Saturday, December 8, 2018

Conceived without Sin

O Mary conceived without sin, pray for us who have recourse to thee!

When I was in elementary school, that invocation and response were an integral part of our regular school prayers. Although I dutifully responded pray for us who have recourse to thee, I suspect that, for some of those years at least, I probably had no clue what the word recourse really meant. Given the high quality of the religious instruction we received, my guess is that I had a better understanding of the doctrine of the Immaculate Conception before I ever actually got to understand the meaning of the word recourse!

When, in 1858,  the Blessed Virgin Mary appeared to St. Bernadette Soubirous in the out-of-the-way town of Lourdes in the Pyrenees Mountains, she identified herself with the words, “I am the Immaculate Conception.” Bernadette did not recognize the reference nor understand its meaning. Nor did she know that scholars had been arguing about its meaning for centuries. In 1497, the University of Paris had even decreed that no one should be admitted to the University without first swearing to assert and defend Mary’s Immaculate Conception! (Presumably that requirement is no longer in force).

In 1846, the U.S. bishops unanimously chose Mary, under the title of her Immaculate Conception, as Patroness of our country. Eight year later, in 1854 Blessed Pope Pius IX infallibly defined the essence of the Church’s belief about Mary’s Immaculate Conception – the Church’s faith that, thanks to the salvation Jesus accomplished on our behalf, Mary was preserved from sin, from the very beginning of her existence, and so was from the very start completely holy. She is, as the English Romantic poet William Wordsworth [1770-1850] famously called her “Our tainted nature’s solitary boast.” Meanwhile, soon after Pius IX’s dogmatic definition, the small and struggling Catholic community in Knoxville, TN, purchased a lot here on Summit Hill outside what were then the town’s northern limits, intending to build their first parish church here. At its dedication later that year, the new church was named for the Immaculate Conception. “We should all be especially devoted to the Immaculate Conception,” Thomas Merton wrote in 1940, “whose feast was given us especially for our time.”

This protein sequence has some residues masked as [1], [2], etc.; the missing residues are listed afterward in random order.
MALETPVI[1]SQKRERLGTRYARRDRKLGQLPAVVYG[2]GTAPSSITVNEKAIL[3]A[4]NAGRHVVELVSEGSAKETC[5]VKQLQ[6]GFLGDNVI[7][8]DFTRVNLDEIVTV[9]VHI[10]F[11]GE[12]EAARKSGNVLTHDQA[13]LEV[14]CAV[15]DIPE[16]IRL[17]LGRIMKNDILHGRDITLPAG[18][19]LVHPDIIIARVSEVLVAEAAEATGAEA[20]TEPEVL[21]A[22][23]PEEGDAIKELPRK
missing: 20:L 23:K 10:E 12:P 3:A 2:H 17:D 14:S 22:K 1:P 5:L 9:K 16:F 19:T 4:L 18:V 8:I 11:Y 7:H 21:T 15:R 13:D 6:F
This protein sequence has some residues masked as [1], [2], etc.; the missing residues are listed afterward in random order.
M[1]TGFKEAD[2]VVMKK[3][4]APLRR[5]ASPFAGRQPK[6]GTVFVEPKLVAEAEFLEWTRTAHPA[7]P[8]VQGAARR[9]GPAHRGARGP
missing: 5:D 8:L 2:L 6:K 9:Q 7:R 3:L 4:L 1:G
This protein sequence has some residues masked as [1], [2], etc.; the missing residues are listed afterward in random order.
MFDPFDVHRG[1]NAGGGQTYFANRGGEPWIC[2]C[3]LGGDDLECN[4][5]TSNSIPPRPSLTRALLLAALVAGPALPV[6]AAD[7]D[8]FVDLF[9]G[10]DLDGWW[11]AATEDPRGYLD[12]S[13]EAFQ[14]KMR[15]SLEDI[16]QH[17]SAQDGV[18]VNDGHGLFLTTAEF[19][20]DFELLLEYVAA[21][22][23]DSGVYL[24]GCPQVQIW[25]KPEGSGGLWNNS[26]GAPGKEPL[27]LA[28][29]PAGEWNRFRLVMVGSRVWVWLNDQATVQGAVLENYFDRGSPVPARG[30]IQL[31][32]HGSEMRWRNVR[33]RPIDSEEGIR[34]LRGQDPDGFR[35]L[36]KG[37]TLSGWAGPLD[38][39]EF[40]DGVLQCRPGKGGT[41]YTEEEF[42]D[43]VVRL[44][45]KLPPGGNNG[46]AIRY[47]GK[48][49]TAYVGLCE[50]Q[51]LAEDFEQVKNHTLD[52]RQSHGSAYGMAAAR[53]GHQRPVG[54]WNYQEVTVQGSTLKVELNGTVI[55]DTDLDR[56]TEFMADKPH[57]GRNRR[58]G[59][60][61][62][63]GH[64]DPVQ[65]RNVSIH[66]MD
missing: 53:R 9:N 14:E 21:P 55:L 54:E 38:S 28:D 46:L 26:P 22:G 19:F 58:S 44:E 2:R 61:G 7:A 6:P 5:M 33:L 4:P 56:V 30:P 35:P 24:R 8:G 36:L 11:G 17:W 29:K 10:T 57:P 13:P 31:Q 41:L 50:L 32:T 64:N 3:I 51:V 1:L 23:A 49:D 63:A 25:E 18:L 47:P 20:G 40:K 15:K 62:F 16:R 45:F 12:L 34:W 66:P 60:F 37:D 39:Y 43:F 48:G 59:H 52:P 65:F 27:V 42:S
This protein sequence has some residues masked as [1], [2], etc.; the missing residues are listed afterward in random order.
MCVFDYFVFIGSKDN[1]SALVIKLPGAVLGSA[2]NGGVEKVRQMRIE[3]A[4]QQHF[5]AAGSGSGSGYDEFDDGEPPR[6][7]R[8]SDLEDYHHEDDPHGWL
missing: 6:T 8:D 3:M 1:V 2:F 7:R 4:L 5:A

The story we just heard from the Old Testament [Genesis 3:9-15, 20] highlights the serious damage done by Adam and Eve to themselves and to the rest of the world - and the damage all of us have continued to do to ourselves and to our world, through our alienation from God. Mary, however, represents the healing effect of God’s far-greater power - God’s far-greater power that empowered her to say Yes” to God where Adam and Eve had said “No” – God’s powerful plan to save us from ourselves.

The story calls Eve the mother of all the living. In spite of sin, human life continued – the very first sign that God was not going to give up on us. Of course, the serpent still lives and continues his mischief, but his doom is already certain. Eve’s greatest descendant and Mary’s Son will strike at the serpent’s head and crush him.

God’s great plan for our salvation, the mystery decided upon from all eternity and hidden for so many centuries, has been realized in Mary’s Son, Jesus, and is now revealed in the life and mission of the Church. Mary’s holiness at the very beginning of her earthly life is also the Church’s holiness at its beginning and invites us to look forward to the Church as she will one day be in the perfect holiness of God’s kingdom.

O Mary conceived without sin, pray for us who have recourse to you!

Homily for the Feast of the Immaculate Conception of the Blessed Virgin Mary, Immaculate Conception Church, Knoxville, TN, December 8, 2018.

Photo: Sanctuary Window of the Immaculate Conception, Immaculate Conception Church, Knoxville, TN.

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